On 18 April 2000 Souchon kicked off a new tour with a stadium concert at the Palais des Sports in Paris. On 24 April he went on to bring the house down at the Printemps de Bourges festival before continuing his tour well into the summer months.

Souchon's 2000/2001 tour ended up including 140 dates. But the indefatigable singer ended up hitting the road again in January 2002 for a series of mini-acoustic concerts. Accompanied by a drastically reduced line-up of three musicians, Souchon insisted on performing his new show in small, intimate venues - and brought the house down wherever he went! In March 2002 Souchon went on to perform six concerts at the Casino de Paris - which proved to be such a success that he returned there for ten sell-out gigs at the end of April (29 April - 10 May).

In February 2005, at the 20th anniversary of the "Victoires de la Musique" Awards, Alain Souchon received a special honour. He was awarded a "Victoire d'honneur" in the original song category for his hit single "Foule sentimentale" (released in 1993).

2005: "La Vie Théodore"

Souchon, a boyish-looking 60-something who is increasingly cited as an example by France's up-and-coming music generation, returned to the studio later in the year. His new album, "La Vie Théodore", was finally released in September 2005. Souchon claimed that he had originally thought about making a concept album about famous figures he admired, but eventually abandoned the idea, declaring he was "less cut out for the job than Vincent Delerm!" The famously shy, constantly modest performer, still has a touching air of introspection and melancholy about him, but on his new album this has not stopped him tackling topical issues on songs such as "Putain ça penche" (with its sarcastic litany of brand names). Souchon also ventures into metaphysical terrain on "Et si en plus y'a plus personne", the first single release from "La Vie Théodore." His album also pays Souchon-style tribute to the geographer and explorer Théodore Monod (on the title track) and namechecks the late French novelist Françoise Sagan (on "Bonjour tristesse"). As far as musical collaboration on the new album goes, Souchon's long-term songwriting partner Laurent Voulzy stepped in to help out on a few songs and Souchon's son, Pierre, also co-wrote three tracks.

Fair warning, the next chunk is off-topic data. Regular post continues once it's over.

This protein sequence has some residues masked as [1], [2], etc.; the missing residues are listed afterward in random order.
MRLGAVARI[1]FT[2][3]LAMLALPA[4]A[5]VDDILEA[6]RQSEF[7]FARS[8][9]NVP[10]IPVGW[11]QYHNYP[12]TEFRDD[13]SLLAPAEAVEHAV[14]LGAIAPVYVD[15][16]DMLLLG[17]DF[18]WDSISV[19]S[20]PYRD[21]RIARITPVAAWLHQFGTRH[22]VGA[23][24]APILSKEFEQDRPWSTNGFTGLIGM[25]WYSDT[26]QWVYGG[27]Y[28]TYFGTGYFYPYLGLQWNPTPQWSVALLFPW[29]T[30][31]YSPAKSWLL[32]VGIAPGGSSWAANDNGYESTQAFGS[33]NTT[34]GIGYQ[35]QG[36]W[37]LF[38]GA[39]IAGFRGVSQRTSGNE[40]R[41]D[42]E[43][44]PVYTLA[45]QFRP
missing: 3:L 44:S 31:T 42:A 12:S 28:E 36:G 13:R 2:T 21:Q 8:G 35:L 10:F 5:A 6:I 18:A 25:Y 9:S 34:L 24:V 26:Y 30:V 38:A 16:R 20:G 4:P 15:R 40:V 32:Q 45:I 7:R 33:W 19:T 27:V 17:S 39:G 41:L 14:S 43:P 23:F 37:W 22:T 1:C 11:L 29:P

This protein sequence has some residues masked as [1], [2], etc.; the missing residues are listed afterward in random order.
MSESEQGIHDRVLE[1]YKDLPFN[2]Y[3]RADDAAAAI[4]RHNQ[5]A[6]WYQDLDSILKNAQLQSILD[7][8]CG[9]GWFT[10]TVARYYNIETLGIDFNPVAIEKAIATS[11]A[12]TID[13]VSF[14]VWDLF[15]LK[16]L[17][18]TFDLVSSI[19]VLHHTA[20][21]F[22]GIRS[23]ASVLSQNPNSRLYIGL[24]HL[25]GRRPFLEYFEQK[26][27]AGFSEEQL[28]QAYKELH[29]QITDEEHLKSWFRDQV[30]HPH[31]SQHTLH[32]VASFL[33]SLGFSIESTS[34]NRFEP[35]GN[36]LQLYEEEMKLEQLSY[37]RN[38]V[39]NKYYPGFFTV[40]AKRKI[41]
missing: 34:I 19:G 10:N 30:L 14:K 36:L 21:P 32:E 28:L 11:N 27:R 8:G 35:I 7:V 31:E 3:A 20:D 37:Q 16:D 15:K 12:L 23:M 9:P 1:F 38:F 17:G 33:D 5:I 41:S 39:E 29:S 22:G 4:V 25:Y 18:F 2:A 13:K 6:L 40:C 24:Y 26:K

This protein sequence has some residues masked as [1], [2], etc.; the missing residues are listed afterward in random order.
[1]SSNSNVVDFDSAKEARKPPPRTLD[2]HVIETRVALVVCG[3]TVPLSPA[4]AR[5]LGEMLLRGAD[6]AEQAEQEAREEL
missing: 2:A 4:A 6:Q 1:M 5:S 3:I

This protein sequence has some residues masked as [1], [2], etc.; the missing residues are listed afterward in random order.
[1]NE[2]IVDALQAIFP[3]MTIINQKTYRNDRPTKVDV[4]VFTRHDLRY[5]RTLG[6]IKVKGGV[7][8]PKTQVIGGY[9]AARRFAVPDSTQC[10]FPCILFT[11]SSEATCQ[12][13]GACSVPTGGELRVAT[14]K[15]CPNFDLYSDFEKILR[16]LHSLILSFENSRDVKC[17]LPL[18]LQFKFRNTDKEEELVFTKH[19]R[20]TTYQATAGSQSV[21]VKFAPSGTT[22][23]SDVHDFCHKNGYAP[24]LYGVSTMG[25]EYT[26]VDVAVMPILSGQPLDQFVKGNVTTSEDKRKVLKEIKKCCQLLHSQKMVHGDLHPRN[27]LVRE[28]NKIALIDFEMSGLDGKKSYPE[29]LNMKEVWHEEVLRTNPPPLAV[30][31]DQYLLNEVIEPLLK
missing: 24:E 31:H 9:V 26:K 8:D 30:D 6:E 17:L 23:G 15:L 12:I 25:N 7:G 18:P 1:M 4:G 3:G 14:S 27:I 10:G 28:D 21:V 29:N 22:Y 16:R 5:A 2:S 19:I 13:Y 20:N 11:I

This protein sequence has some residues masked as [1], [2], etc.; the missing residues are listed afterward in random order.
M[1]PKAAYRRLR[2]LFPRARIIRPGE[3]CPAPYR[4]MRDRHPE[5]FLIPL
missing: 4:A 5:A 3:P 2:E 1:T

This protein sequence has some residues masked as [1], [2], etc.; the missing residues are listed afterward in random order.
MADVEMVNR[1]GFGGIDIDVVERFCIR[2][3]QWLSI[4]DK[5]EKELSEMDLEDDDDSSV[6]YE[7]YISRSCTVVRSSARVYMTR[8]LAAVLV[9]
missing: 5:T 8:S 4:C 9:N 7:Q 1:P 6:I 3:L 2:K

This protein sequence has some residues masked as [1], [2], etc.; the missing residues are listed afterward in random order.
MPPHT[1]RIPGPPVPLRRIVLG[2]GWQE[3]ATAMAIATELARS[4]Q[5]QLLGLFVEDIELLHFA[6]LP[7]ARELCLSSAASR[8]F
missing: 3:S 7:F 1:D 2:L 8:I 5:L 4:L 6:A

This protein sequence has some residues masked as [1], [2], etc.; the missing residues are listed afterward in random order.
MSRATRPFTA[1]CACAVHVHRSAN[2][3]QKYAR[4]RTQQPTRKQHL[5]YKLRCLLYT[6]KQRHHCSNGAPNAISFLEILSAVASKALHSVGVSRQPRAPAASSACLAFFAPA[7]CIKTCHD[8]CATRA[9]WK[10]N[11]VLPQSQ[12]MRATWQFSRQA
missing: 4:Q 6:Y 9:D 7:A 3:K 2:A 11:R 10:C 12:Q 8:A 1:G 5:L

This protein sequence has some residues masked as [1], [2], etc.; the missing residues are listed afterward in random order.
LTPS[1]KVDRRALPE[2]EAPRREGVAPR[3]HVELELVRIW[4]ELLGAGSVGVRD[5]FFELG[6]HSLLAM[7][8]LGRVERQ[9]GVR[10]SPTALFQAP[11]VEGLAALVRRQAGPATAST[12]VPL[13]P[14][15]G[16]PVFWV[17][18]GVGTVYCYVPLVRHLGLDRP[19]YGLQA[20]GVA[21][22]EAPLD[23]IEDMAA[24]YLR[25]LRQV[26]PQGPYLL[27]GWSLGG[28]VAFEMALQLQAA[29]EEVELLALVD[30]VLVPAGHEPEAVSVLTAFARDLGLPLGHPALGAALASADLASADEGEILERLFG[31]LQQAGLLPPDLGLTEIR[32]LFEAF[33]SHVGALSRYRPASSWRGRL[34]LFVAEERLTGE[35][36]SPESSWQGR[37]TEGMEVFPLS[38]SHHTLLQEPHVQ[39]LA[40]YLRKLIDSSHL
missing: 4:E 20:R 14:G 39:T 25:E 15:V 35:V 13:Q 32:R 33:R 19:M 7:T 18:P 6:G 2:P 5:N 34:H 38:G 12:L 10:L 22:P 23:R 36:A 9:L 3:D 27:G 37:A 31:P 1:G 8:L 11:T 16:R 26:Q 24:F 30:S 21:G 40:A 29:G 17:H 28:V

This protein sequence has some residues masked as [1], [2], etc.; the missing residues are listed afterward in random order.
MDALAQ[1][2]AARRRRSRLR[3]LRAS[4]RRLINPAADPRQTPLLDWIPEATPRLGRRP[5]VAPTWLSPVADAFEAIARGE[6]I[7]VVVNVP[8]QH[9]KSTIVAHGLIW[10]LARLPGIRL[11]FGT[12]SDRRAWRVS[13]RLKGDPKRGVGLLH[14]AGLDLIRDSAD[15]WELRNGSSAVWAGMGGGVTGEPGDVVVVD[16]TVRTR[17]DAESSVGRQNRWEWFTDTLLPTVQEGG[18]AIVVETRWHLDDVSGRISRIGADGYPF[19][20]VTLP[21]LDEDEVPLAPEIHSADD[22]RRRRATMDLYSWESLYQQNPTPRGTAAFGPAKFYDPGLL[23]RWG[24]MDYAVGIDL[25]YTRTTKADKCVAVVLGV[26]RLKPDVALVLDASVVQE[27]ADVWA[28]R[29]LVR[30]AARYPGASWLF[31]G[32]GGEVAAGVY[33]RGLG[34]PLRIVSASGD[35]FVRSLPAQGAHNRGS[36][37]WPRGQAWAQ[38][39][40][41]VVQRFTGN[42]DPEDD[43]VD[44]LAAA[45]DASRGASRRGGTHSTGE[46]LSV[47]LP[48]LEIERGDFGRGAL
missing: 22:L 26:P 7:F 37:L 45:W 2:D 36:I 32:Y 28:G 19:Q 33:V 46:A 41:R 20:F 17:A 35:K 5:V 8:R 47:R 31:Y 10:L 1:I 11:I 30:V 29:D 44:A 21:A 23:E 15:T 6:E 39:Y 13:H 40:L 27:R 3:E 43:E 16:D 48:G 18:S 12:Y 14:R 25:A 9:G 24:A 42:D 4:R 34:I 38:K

Souchon embarked upon another major French tour in February 2006 which included a run at the legendary Olympia, in Paris (27 February - 9 March 2006).

2008: "Ecoutez d’où ma peine vient"

Two years later, Alain Souchon was back in the music headlines with a new album, "Ecoutez d’où ma peine vient." The album was released on 1 December 2008 - much to the surprise and delight of fans who are used to waiting five or six years between each new Souchon album! "Ecoutez d’où ma peine vient" proved to be markedly different from previous Souchon albums owing to the absence of Laurent Voulzy. (Voulzy was, in fact, so tied up with producing a new album himself and celebrating the 30th anniversary of his "Rockollection" that he only had time to pen the music for one track on Souchon's new album: "Popopo.") The singer's son, Pierre Souchon, stepped in to write the music on two other songs ("Parachute Doré" and "Sidi Ferouch"). Apart from "Oh ! la guitare" (a text by the French poet Aragon set to music) and two songs co-written with David MacNeil, Alain Souchon was responsible for almost all the music and lyrics on his new album himself.